In February, the country’s largest independent broker-dealer, with more than 13,000 contractor representatives and advisers, was ordered by Massachusetts to pay up to $2 million in restitution to clients and a fine of $500,000.
Ameriprise Financial Inc. and LPL Financial are the two largest sellers of nontraded REITs, accounting for about 20% of the annual $10 billion in sales of such investments.
A problem for LPL is that sales of alternative investments represent a growing stream of revenue. Commission revenue for alternative investments jumped 25% to $143 million last year, from $114 million in 2011.
As demand increases, regulators are watching how financial advisers sell the products more closely than ever.
As a consequence of Massachusetts’ investigation into its sale of nontraded REITs, LPL already has made some changes to the oversight of its alternative products, including nontraded REITs.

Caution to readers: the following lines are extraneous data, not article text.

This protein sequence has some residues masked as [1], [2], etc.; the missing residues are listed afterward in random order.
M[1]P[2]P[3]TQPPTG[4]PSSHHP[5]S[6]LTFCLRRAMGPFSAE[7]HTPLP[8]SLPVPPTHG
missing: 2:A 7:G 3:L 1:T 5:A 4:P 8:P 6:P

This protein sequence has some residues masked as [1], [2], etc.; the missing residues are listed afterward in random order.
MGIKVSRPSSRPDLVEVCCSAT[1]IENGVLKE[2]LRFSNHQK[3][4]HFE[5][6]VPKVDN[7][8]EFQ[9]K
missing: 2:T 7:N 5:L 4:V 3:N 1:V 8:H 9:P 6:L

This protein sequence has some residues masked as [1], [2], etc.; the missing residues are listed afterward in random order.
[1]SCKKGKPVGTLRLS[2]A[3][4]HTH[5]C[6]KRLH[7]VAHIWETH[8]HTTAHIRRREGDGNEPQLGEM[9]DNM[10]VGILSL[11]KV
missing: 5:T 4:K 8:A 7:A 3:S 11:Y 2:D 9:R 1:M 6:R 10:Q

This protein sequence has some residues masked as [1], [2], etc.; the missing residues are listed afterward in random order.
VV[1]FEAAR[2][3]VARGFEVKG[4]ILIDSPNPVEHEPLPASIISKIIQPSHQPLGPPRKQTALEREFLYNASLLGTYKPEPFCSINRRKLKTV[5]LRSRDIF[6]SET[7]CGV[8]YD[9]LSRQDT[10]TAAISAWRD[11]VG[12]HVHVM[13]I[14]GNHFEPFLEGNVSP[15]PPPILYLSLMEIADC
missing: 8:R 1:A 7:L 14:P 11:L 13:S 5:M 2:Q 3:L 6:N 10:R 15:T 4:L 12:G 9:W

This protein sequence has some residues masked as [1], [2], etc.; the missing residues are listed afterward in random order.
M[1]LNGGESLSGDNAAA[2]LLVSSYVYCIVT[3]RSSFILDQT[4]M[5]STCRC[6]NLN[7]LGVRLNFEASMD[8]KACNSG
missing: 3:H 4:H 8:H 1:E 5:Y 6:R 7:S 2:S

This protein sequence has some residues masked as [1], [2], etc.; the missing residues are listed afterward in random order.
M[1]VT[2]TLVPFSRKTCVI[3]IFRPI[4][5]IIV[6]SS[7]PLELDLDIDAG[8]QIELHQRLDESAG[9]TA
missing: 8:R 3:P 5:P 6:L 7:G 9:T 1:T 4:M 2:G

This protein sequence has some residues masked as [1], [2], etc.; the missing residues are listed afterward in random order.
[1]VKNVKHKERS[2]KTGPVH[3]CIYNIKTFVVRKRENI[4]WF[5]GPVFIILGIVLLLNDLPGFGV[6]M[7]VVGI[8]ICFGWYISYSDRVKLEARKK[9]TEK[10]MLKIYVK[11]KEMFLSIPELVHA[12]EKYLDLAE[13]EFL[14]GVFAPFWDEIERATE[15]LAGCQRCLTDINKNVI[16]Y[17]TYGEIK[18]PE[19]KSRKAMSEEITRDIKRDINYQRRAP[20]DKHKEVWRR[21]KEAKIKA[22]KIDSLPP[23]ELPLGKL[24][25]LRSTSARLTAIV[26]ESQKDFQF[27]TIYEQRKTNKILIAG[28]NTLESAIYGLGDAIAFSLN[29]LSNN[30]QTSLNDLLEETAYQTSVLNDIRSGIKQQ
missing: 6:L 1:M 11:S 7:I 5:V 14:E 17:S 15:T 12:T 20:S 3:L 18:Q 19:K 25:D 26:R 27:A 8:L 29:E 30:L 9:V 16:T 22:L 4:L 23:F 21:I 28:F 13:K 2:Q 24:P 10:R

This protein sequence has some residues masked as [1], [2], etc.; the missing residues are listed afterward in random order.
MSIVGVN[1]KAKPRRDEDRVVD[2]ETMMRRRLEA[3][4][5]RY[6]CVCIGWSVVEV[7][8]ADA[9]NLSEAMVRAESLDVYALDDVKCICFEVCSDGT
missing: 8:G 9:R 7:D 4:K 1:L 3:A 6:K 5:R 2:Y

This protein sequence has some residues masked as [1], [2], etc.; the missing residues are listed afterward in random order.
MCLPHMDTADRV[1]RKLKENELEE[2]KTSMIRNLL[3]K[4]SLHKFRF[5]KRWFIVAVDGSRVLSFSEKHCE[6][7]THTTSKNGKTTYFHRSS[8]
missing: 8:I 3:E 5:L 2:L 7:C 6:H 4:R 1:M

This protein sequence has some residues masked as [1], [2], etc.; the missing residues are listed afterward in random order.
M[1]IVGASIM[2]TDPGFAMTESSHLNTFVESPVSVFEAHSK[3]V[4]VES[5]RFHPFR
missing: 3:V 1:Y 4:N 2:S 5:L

“In July of 2012, LPL changed its policies and procedures, creating a separate complex-products team to review all alternative investments,” according to the Massachusetts lawsuit.
In a move that shows how wary the firm has become of complex products, LPL this year also put restrictions on its advisers’ sales of leveraged, inverse and monthly- reset mutual funds.
LPL’s recent rash of compliance problems stem from inadequate oversight of its far-flung group of reps and advisers, according to the Times story.
State regulators, who operate as local cops on the beat, have long faulted the independent-broker-dealer industry for a shortcoming in overseeing its reps.